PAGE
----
Scholars nowadays are reluctant to speak of the essence of apocalyptic literature or to make a list of necessary characteristics. They conceive of the literature, rather, as a body of texts sharing a family resemblance. A complex set of common features and differences interconnect family members, but they are not necessary, fixed features or any ultimate essence.

One can begin exploring apocalyptic literature by sampling a particular text. The apocalypses of the Bible are examined closely below, so we can begin with an extrabiblical document, one from the Dead Sea Scroll community at Qumran.

The Qumran community was a priestly and apocalyptic ("millennial") sect within early Judaism. It is one of the best-known early Jewish apocalyptic groups. Its sectarian founders abandoned privileged posts at the Jerusalem temple to move to the Judean desert and prepare for the world's end. The Qumran scrolls date relatively late, to Greco-Roman times, so beginning with one of them has the benefit of providing a look at a well-developed example of apocalyptic literature, with full-blown apocalyptic features.

Let us briefly survey two columns of text from the Community Rule scroll (1QS) of the Dead Sea sect, columns III.13–IV.26. The Community Rule is likely a charter, a regulatory document for those choosing to live as permanent members of the Qumran community. Its original manuscript dates to around the end of the second century B.C.E. This makes it one of the community's older documents.

Our text lays amid other sections of the scroll that state the community's aims, admission procedures, organization, and rules for common life. It forms a compact statement of the community's beliefs and teaching, with particular emphasis on the nature of human existence and the spirits of truth and falsehood that govern it.

In the current era, according to the text, two spiritual forces coexist in extreme tension—"the spirits of truth and of injustice" (III.18-19). The technical term for such a stark, either/or (binary) opposition of spirits is "moral dualism." It is widespread in apocalyptic literature.

Each spirit fiercely opposes the other with an "eternal enmity," which God has put "between their (two) classes" (IV.16-17). God established the forces "in equal parts until the last time," but, for the time being, evil has the upper hand. All human beings must choose sides in the ongoing struggle, which will continue until God's climactic "visitation" of earth at the end of days. Each human being belongs in one of the two camps.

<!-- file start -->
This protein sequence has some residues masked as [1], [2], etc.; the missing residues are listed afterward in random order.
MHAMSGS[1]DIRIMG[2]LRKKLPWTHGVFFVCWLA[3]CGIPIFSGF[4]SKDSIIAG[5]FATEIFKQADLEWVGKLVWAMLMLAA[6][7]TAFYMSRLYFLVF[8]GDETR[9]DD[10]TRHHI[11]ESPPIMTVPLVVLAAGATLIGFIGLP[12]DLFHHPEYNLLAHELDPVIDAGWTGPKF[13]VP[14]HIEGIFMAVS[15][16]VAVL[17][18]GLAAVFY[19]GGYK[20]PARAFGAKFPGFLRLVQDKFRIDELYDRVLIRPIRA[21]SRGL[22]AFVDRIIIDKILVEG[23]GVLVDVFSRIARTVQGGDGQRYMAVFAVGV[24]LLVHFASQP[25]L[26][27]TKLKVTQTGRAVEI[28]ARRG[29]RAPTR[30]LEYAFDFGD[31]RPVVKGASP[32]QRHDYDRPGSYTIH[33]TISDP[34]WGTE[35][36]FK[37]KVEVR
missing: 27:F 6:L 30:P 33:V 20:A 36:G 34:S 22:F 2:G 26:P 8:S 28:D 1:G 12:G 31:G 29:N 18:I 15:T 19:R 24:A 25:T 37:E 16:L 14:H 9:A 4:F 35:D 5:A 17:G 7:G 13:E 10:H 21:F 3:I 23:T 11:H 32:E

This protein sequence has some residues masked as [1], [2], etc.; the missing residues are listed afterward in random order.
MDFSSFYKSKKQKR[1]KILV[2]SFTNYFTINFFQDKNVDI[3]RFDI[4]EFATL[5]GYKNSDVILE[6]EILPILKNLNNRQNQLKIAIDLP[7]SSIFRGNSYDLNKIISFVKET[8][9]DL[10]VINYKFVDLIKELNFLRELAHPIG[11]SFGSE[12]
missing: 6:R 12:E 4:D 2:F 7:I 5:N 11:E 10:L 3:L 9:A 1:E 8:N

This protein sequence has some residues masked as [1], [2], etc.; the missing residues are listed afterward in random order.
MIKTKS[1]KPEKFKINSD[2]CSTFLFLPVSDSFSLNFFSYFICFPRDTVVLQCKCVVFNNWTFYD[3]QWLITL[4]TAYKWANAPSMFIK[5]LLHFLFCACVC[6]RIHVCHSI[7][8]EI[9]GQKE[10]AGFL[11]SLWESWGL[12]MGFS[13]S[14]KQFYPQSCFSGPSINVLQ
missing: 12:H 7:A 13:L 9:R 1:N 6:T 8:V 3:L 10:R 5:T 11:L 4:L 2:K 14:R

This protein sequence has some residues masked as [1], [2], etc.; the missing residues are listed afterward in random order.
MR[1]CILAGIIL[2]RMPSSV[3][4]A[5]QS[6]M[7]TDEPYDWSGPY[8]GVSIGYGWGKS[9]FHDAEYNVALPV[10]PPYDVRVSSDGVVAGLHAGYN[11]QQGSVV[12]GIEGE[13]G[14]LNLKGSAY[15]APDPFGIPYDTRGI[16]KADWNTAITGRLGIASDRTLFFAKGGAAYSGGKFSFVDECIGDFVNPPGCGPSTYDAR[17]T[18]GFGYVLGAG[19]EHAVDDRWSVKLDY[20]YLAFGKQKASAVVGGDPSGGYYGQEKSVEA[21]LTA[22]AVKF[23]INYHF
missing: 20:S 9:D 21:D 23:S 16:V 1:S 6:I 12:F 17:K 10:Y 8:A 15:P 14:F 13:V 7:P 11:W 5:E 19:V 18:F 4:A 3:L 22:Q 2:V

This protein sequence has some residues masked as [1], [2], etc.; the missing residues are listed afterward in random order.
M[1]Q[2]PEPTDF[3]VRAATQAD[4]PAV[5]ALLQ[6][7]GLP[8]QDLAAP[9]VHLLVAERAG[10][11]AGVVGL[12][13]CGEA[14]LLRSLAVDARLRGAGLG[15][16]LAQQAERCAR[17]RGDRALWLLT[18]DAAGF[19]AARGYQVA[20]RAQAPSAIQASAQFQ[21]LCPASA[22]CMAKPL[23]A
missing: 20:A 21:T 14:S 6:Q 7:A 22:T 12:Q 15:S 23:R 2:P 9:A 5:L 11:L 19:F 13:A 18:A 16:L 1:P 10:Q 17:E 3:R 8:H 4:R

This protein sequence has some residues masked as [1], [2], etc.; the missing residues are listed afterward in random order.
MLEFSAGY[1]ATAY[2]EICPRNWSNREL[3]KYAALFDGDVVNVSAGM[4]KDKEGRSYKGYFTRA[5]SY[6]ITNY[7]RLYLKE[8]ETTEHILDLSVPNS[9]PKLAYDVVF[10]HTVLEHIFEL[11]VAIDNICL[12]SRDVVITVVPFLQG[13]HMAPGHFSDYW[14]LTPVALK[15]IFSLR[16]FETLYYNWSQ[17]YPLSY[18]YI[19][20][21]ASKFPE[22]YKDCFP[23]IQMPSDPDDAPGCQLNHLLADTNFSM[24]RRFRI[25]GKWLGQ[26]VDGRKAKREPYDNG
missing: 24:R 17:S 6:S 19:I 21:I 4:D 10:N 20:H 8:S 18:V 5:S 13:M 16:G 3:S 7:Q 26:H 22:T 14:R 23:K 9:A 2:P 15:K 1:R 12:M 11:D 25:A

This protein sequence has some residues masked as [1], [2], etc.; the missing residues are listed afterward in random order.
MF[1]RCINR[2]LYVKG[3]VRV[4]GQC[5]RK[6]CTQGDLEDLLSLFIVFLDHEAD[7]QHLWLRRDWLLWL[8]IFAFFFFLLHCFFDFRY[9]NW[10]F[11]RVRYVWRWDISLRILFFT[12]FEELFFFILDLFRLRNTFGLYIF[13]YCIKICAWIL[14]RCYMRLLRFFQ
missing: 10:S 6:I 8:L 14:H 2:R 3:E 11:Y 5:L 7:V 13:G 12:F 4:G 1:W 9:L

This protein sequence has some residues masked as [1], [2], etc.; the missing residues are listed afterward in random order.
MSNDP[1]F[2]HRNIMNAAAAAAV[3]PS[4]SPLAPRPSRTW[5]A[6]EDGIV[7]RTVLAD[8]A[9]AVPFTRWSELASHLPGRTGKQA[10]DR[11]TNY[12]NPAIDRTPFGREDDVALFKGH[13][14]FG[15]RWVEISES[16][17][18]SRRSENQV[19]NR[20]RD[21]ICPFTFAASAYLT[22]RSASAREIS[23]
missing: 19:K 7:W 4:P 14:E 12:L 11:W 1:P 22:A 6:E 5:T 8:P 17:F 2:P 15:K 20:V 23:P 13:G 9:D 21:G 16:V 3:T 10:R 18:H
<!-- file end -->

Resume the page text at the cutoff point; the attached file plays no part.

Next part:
The text makes clear that real people are not ideal types, purely negative or positive. In the current era, at least, people behave in both good and evil ways. This results from the dual influence on all people of both spirits of truth and injustice (cf. III.21). One of the two spirits predominates in each individual, however, so each person belongs with either the children of light or the children of darkness.

The moral dualism of the text is not absolute. Having no eternal, independent existence, the power of evil is not really on a par with God. In strong monotheistic statements, the text declares God the creator of both spirits of light and of darkness. God "created the spirits of light and of darkness, and upon them founded every deed" (III.25). Since God created the possibility of evil, God can, and will, exterminate all dark powers at the end of days.

According to the Community Rule, angels and other supernatural figures play key roles in the ongoing struggle of the forces of good and evil. These figures function primarily as mediators between heaven and earth. Their existence and role in apocalyptic texts highlights another type of dualism characteristic of this literature: a metaphysical dualism.

Apocalyptic literature frequently imagines heaven and earth as separate realms of existence, which parallel and mirror each other. Transcendent molds, or archetypes, in heaven often prefigure and orchestrate the course of history on earth. Supernatural entities in heaven frequently invade earth to achieve divine goals.

In our text, a figure called the "Prince of Lights" wields control over righteous human beings as they walk in the ways of light (III.20). At some points in other Dead Sea Scrolls, the Prince of Lights appears to be the archangel Michael. Michael is a highly significant individual angel in apocalyptic texts such as Dan 12:1; 1 Enoch 9:1; and Rev 12:7. The Community Rule terms good angels in general "the sons of heaven" (IV.22).

An "angel of darkness," by contrast, has complete control of all humans aligned with injustice on earth. The text states: "Complete control over the sons of injustice lies in the hand of the angel of darkness, and they walk in the ways of darkness. It is through the angel of darkness that all the sons of righteousness go astray, and all their sins, their iniquities, their guilt, and their deeds of transgression are under his control" (III.20-22). Elsewhere in the Dead Sea Scrolls, this commander of the spiritual forces of wickedness is called "Belial" ("uselessness," "wickedness"; Damascus Document [CD] IV.12), "the angel of enmity" (CD XVI.5, 1QM XIII.11), and "the prince of the kingdom of wickedness" (1QM XVII.5b-6a).